Sales at Harley-Davidson fell sharply during 2017 and the motorcycle maker will move forward with its plan to consolidate its manufacturing operations, which includes closing its plant in Kansas City, Missouri.
The biggest maker in the world of heavyweight motorcycles has been struggling to reverse a sales slide trend in its fourth year, with overseas growth helping somewhat to offset a drop in the bike market across the U.S.
The company, based in Milwaukee posted a drop in net income of 82% for the fiscal fourth quarter to just over $8.3 million, in comparison to one year ago. Per share earnings ended the three-month period at 5 cents, compared to one year ago when they were 27 cents. Revenue ended the quarter at $1.23 billion which was up from last year’s revenue for the same period of $1.11 billion.
The drop in earnings came in part due to a charge associated with the tax overhaul by President Donald Trump and a Republican controlled Congress as well as a charge of $29.4 million for a product recall that had been voluntary.
Harley-Davidson retail sales worldwide for motorcycles were down 6.7% during 2017 in comparison to the previous year. U.S sales for the company fell by 8.5% and sales outside the U.S. were down by 3.9%.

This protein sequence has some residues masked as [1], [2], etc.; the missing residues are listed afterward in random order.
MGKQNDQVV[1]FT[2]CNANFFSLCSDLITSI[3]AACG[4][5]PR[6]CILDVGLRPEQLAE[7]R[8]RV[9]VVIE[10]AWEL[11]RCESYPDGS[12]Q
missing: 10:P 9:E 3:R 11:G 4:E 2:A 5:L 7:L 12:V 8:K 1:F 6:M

Harley has taken the steps it needs to counter what has been a prolonged downward trend including tightening its inventory of motorcycles.
In a prepared statement, CEO and President Matt Levatich said the action to address today’s current environment through disciplined cost and supply management, position the company well, as it drives to achieve its objectives over the long-term of building the next generation of global riders of Harley-Davidson.
The manufacturing consolidation of the company includes plans of shifting production from its plant in Kansas City to its York, Pennsylvania plant, which means as many as 800 jobs will be lost in Kansas City.
Harley is expecting its restructuring and other costs of consolidation to be between $170 million and $200 million during the upcoming two years.
It is expecting ongoing annual cash savings of between $65 million and $75 million starting in 2021.
The CEO did not mention the operations of the company in Wisconsin, including its large Menomonee Falls manufacturing plant and a smaller on located in Tomahawk.
Harley and other touring and cruiser motorcycle makers have seen sales plunge as the economy weakened in certain areas and motorcycling interest overall has been weak.